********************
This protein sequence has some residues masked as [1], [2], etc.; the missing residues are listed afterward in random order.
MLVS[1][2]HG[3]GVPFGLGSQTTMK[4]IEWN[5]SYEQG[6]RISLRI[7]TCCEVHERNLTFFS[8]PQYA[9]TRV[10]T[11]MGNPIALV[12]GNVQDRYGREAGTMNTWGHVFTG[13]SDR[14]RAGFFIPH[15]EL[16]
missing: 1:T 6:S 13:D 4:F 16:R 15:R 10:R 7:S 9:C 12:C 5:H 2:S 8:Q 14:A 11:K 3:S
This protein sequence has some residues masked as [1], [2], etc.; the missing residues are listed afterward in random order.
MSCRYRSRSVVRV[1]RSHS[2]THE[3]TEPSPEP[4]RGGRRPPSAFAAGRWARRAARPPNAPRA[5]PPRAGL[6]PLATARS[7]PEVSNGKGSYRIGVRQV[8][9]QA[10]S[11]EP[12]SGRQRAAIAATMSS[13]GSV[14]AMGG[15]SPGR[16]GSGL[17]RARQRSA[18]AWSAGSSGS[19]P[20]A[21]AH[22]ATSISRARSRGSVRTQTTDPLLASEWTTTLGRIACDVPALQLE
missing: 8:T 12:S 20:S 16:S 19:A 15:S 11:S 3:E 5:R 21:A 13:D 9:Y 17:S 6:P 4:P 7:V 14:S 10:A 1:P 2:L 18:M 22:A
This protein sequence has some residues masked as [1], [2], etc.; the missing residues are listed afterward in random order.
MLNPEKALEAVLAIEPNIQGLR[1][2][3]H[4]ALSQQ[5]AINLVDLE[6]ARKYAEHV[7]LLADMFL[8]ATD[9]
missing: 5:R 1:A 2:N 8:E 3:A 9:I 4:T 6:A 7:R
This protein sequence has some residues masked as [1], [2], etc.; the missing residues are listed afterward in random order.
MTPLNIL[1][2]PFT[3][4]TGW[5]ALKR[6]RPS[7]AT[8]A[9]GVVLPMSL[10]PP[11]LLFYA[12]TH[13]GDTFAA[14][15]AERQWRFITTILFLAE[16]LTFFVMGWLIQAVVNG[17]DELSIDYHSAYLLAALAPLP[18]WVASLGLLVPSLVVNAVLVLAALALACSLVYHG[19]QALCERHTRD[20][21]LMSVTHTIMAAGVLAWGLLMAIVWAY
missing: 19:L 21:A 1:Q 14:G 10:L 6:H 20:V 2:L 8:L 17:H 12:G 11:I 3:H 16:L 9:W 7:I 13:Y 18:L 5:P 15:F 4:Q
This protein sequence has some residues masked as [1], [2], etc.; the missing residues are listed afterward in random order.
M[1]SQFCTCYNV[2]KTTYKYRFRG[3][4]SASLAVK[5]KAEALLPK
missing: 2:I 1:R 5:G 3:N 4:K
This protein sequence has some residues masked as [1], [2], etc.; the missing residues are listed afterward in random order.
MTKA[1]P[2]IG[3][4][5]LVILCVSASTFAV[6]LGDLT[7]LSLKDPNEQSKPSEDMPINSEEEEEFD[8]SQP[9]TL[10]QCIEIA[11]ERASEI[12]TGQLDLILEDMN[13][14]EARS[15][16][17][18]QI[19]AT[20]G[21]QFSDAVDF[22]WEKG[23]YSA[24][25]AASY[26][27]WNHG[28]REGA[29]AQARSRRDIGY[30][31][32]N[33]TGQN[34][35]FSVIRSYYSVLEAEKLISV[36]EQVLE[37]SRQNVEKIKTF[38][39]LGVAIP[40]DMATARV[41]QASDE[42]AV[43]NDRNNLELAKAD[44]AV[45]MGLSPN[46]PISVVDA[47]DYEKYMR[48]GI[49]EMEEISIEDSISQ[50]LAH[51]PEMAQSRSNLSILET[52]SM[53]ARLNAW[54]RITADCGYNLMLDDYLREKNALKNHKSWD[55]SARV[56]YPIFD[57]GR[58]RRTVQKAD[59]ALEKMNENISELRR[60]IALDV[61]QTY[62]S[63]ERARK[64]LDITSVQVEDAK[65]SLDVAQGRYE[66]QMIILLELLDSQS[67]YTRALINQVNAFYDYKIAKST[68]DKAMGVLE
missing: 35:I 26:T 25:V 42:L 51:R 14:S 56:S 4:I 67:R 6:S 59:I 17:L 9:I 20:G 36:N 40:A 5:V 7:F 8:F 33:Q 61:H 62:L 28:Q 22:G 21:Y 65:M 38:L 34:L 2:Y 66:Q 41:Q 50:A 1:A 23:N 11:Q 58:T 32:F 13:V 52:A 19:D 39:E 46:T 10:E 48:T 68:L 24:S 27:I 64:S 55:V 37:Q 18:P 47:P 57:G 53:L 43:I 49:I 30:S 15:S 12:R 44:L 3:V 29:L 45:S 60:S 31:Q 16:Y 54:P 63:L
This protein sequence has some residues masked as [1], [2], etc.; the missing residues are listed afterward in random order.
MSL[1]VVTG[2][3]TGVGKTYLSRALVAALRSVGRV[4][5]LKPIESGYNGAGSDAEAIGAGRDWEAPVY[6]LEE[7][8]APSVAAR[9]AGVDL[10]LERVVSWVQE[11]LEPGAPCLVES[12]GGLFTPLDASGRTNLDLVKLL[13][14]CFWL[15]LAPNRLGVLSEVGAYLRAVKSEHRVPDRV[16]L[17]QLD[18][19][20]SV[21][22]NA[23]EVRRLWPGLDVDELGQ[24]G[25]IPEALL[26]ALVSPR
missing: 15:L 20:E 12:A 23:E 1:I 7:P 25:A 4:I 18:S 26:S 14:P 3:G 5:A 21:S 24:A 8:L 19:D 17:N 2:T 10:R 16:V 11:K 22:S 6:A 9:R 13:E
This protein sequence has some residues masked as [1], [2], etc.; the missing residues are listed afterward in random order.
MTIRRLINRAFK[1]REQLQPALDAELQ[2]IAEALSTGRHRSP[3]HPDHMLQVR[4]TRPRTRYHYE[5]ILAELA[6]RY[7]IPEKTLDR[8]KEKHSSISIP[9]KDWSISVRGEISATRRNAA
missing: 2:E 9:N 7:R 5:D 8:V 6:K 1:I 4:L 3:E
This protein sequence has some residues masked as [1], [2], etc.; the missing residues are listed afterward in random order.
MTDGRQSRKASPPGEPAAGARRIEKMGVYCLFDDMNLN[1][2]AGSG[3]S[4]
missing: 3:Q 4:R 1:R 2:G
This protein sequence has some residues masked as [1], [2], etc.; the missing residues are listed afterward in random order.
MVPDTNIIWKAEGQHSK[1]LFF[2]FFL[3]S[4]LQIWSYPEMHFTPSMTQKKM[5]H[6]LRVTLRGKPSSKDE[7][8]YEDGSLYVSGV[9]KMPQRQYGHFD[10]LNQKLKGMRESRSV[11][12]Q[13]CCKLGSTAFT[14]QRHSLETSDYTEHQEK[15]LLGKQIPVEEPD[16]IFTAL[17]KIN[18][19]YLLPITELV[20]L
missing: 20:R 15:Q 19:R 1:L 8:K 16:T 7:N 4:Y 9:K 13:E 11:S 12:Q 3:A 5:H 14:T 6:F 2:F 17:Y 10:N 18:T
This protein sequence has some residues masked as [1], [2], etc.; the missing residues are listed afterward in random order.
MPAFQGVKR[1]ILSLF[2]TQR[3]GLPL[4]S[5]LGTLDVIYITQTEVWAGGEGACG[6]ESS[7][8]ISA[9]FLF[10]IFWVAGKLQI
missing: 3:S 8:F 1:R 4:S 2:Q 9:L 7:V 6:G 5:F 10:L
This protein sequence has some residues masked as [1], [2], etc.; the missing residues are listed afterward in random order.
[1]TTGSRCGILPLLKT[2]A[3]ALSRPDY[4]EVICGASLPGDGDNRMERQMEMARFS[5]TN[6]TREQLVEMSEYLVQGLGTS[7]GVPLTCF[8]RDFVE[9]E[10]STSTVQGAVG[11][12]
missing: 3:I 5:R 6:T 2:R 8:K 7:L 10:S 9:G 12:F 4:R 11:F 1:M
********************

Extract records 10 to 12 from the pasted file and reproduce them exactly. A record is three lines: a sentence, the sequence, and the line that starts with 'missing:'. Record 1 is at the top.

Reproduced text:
This protein sequence has some residues masked as [1], [2], etc.; the missing residues are listed afterward in random order.
MVPDTNIIWKAEGQHSK[1]LFF[2]FFL[3]S[4]LQIWSYPEMHFTPSMTQKKM[5]H[6]LRVTLRGKPSSKDE[7][8]YEDGSLYVSGV[9]KMPQRQYGHFD[10]LNQKLKGMRESRSV[11][12]Q[13]CCKLGSTAFT[14]QRHSLETSDYTEHQEK[15]LLGKQIPVEEPD[16]IFTAL[17]KIN[18][19]YLLPITELV[20]L
missing: 20:R 15:Q 19:R 1:L 8:K 16:T 7:N 4:Y 9:K 13:E 11:S 12:Q 3:A 5:H 14:T 6:F 2:F 17:Y 10:N 18:T
This protein sequence has some residues masked as [1], [2], etc.; the missing residues are listed afterward in random order.
MPAFQGVKR[1]ILSLF[2]TQR[3]GLPL[4]S[5]LGTLDVIYITQTEVWAGGEGACG[6]ESS[7][8]ISA[9]FLF[10]IFWVAGKLQI
missing: 3:S 8:F 1:R 4:S 2:Q 9:L 7:V 6:G 5:F 10:L
This protein sequence has some residues masked as [1], [2], etc.; the missing residues are listed afterward in random order.
[1]TTGSRCGILPLLKT[2]A[3]ALSRPDY[4]EVICGASLPGDGDNRMERQMEMARFS[5]TN[6]TREQLVEMSEYLVQGLGTS[7]GVPLTCF[8]RDFVE[9]E[10]STSTVQGAVG[11][12]
missing: 3:I 5:R 6:T 2:R 8:K 7:L 10:S 9:G 12:F 4:R 11:F 1:M